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How to ensure your geyser doesn’t blow its top

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South African insurance companies say that the most common claim area for homeowners’ insurance involves hot-water geyser failure. Usually, when the geyser fails, the insurance claim is much more than just a few thousand rand to replace the geyser. Damage to ceilings, cupboards, floors and carpets are common if hot water cascades from the roof cavity.

If the geyser has not been installed properly, then the insurer may repudiate the claim.  Illegal installations are often the case in South Africa where unsupervised, semi-skilled labour installs the geyser in a hot and cramped roof cavity.http://hometimes.co.za/advertise-with-hometimes/

HouseCheck, which inspects thousands of homes nationwide, says that the most common defect its inspectors find in South African homes is wrongly installed hot-water geysers: up to 75% of homes inspected have faulty and often unsafe geyser installations, according to John Graham, CEO and founder of HouseCheck.

So, how can you as a homeowner trouble-shoot common problems and manage your hot-water geyser?

  • Water dripping/running from an overflow pipe: Your hot-water geyser should have three overflow pipes discharging to the exterior of the home – probably onto the roof or into a gutter. There should be a 12mm plastic pipe from the cold water pressure balancing valve, a 50mm plastic pipe from the drip tray and a 20mm metal pipe from the temperature and pressure control valve. It is normal for the 12mm plastic pipe to drip occasionally but a steady drip not only wastes water but indicates a problem with the valve. Water discharging from the two other pipes is also cause to call a plumber.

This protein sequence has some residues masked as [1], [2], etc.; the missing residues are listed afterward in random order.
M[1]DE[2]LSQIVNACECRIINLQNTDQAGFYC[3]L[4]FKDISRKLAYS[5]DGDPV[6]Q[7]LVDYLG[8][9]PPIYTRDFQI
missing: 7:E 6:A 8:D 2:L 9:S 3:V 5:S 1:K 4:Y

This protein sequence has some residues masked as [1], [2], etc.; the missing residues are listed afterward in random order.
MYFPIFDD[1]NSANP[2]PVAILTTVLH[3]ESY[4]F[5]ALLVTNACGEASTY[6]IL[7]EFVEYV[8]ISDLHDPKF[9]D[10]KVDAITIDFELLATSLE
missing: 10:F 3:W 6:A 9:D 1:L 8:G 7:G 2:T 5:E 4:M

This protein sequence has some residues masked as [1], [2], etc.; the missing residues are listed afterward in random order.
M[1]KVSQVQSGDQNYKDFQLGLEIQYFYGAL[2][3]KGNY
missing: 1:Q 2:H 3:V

• Hot water and steam coming out of an overflow pipe: This indicates a release of very hot water because of excessive temperature (or pressure). The most common cause is the thermostat. This is a serious safety situation which should be attended to immediately. Switch off the geyser until it’s fixed.
  • Faulty thermostat: Switch off until it’s fixed. A faulty thermostat is designed to fault in the open or “off” position. In this case there is no hot water. However, sometimes the thermostat faults in the “on” position, in which case the water will eventually boil. This is a dangerous situation that must be attended to immediately. Switch off the geyser until the thermostat is replaced.
  • Water leaking through the ceiling: If a geyser bursts or springs a major leak, immediately switch off the water supply and open a hot tap to relieve pressure. Remember to also switch off the power supply to the geyser at the distribution (DB) board.
  • Poor hot water pressure: This could be caused by a number of things: very often old, blocked galvanised pipes, a blocked or dirty valve, or simply an old low-pressure geyser.
  • Hot water coming out the cold tap during a water supply failure: This is because the geyser has not been installed correctly. Don’t allow the geyser to drain dry without switching it off. This is dangerous and needs to be rectified.
  • No hot water: Check the geyser circuit breaker on the DB board. If the circuit breaker has tripped you should only reset it once. If it trips again then call an electrician or plumber to investigate the cause. If there is a power supply, but no hot water, then it is either the element or the thermostat which has failed. The element and thermostat should always be replaced at the same time.
  • Not enough hot water, or water not hot enough: This may be caused by the setting on the thermostat being too low, or it may be a sign that the geyser has reached the end of its useful life. Move the setting to 65 degrees Celsius. Geysers calcify over time and eventually need to be replaced. Modern geysers work better than the old ones. It is not recommended that a geyser thermostat is set at its highest setting.